Asia's fastest growing cities aren't all in China


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Photo: Nguyen Manh Hien Photo: Nguyen Manh Hien


Move over, Shanghai. The fastest growing city in Asia over the next five years will be Delhi, according to Oxford Economics. Chinese cities make up only three of its top 10 list, with India accounting for six. Ho Chi Minh City is the sole outsider beyond the two giants.
Delhi's economy is forecast to grow at an average annual rate of 8.5 percent over the next five years, with the southern city of Chennai and the financial hub of Mumbai seen expanding at a pace of 7.8 percent and 7.6 percent, respectively. Beijing, which is in 10th spot, is seen growing at 6.2 percent a year.


"Our forecasts suggest that growth in China will be more evenly spread in future than in the past, with second-tier cities gradually accounting for more economic growth," said Richard Holt, head of global cities research at Oxford Economics. "However, that adjustment takes time. Meanwhile the national economy is being forced to slow."
India, on the other hand, is seeing stronger growth and rising confidence. India's GDP growth is set to surpass China's this year and next, according to the IMF. If Prime Minister Narendra Modi's government makes it easier for foreign companies to do business in the country, then its top cities will be able to capitalize on their lower costs and see very strong GDP growth for years to come, Holt said.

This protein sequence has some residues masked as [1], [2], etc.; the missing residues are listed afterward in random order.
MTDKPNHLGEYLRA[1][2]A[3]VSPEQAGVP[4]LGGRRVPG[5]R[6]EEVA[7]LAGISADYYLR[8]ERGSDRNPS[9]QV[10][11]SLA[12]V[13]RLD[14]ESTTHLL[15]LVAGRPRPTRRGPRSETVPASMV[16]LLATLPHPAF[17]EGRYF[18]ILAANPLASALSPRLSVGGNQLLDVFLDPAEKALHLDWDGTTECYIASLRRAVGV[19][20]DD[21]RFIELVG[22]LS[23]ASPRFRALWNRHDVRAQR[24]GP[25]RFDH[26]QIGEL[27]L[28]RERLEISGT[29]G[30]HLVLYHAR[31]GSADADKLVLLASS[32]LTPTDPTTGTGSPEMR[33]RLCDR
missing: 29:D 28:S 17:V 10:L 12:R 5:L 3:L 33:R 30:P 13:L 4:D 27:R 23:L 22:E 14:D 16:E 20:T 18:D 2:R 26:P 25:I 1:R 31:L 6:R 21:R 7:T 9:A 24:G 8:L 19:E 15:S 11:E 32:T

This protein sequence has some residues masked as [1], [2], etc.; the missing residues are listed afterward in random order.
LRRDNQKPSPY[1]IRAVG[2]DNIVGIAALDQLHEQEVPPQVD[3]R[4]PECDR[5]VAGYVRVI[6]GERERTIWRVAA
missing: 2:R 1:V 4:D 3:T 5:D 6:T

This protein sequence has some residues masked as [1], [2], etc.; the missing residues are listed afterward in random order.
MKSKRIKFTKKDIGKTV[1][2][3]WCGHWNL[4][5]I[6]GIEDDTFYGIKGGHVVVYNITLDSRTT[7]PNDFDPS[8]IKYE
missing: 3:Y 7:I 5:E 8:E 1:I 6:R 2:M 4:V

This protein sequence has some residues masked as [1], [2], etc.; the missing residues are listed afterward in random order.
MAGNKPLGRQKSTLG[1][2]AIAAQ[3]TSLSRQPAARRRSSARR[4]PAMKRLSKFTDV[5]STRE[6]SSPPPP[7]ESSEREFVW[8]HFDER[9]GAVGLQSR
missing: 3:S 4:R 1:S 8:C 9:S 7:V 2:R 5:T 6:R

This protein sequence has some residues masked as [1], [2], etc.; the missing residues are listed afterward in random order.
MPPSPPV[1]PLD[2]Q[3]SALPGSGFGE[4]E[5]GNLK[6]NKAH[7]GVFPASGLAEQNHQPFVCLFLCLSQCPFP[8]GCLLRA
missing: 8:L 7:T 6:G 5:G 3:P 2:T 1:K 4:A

The Presidential Residence in New Delhi, India. Photo: Bloomberg.
Of the other Asian cities, Manila and Jakarta are seen growing 5.6 percent and 6.1 percent, respectively, while Kuala Lumpur will probably expand at a slower pace of 5 percent through 2019, the report showed. Singapore will outpace Hong Kong, while Bangkok will underperform the rest of Thailand, growing just 2.6 percent a year, it said.
Of course, the rapid growth isn't without its problems. Pollution and congestion will likely get worse as India urbanizes at a rapid pace. The Delhi metropolitan area has a population of more than 16 million, and the city already has the world's worst air. It may well be forced to follow China's lead in cutting coal consumption and rebalancing. Until then, there's no stopping it.

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